Lucy, who is currently apprenticing in the Embercombe kitchen, gave me the inspiration for this (morally ambiguous) act when she offered me a taste of her chestnut puree. It was smooth and slightly sweet, with a hint of nutmeg. The main ingredient, she said, came from trees on nearby Dartington Estate, which she collected with her mum and sister during their recent visit. A small spoonful of Lucy’s creation made me hungry for more. Not just for more chestnut puree (though the idea of stocking the freezer with it for future winter desserts is admittedly quite motivating), but for the process of bringing the season’s wild abundance to the table.
Sweet Chestnut is thought to have been brought to the UK by the Romans around 100 AD, and has a long history as a staple food in parts of southern Europe and Asia Minor, where “an infinity of people live on nothing else but this fruit [the chestnut]” (Estienne and Liebault 1538; The Cambridge World History of Food). Versatile and abundant, it was used as flour in a variety of ways, including for bread and polenta, before being superseded by wheat and corn. A traditional Corsican wedding feast involved 22 different kinds of dishes made with chestnut flour (Robiquet 1835; The Cambridge World History of Food).
Out I went for a walk on Dartington Estate, a few ever-shorter days after our first frost, to get to know Sweet Chestnut. Autumn has arrived, with winter a cold breath behind, and Chestnut, Oak, and Beech are fully engaged in their family business of mast and foliar magnificence.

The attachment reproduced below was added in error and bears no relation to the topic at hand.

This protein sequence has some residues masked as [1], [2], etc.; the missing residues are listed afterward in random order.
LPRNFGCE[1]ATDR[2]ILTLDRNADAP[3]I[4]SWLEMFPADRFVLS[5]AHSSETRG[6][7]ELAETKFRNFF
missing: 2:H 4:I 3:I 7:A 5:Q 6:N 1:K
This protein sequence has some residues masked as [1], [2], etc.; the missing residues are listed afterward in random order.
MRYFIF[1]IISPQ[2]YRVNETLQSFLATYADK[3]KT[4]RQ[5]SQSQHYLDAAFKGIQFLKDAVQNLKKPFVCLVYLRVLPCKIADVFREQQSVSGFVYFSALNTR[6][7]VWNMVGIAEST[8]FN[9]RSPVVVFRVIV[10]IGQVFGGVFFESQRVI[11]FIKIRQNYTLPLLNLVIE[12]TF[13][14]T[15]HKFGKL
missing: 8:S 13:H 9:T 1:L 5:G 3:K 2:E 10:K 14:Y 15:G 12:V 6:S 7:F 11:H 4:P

There’s more method to Squirrel’s foraging than one might think. Each nut is carefully graded, to determine whether it should be eaten right away (if, for example, it has already become home for a weevil) or cached for winter's larder. Hundreds of caches are made - the principle we know as not putting all your eggs in the same basket. To avoid being a victim of cache-raiding, which is quite common in areas of high population density, Squirrel may pretend to bury a nut in one place, then properly bury it a short distance away. (I was tricked by this once while watching Squirrel caching acorns. Whether the false impression was given on my account, or another one of the six or seven nearby squirrels, I’m not sure.)
“Love is never abstract,” writes Wendell Berry. “It does not adhere to the universe or the planet of the nation or the institution or the profession, but to the singular sparrows of the street, the lilies of the field, ‘the least of these my brethren.’” That singular Sweet Chestnut tree, and that singular Squirrel, in their self-willed existences, have a place in my affection that did not exist before.
I take the bag of Chestnuts back with me. That evening some friends help with the slow process of boiling them and peeling the bitter pellicle away from sweet flesh. It’s a task that necessitates good company, and there’s something about giving our hands a job to do that creates camaraderie and easy conversation. Our fingers are all a bit sore by the end. But, as Lucy wrote when I asked her for chestnut-peeling advice, “As with a lot of things wild, the time is in the processing, not the sowing and weeding.” These chestnuts, having grown so fully of their own accord, with myriad relationships beyond the human realm, are a gift worth taking the time for.
To Squirrel I send an (irrelevant) apology and incalculable thanks.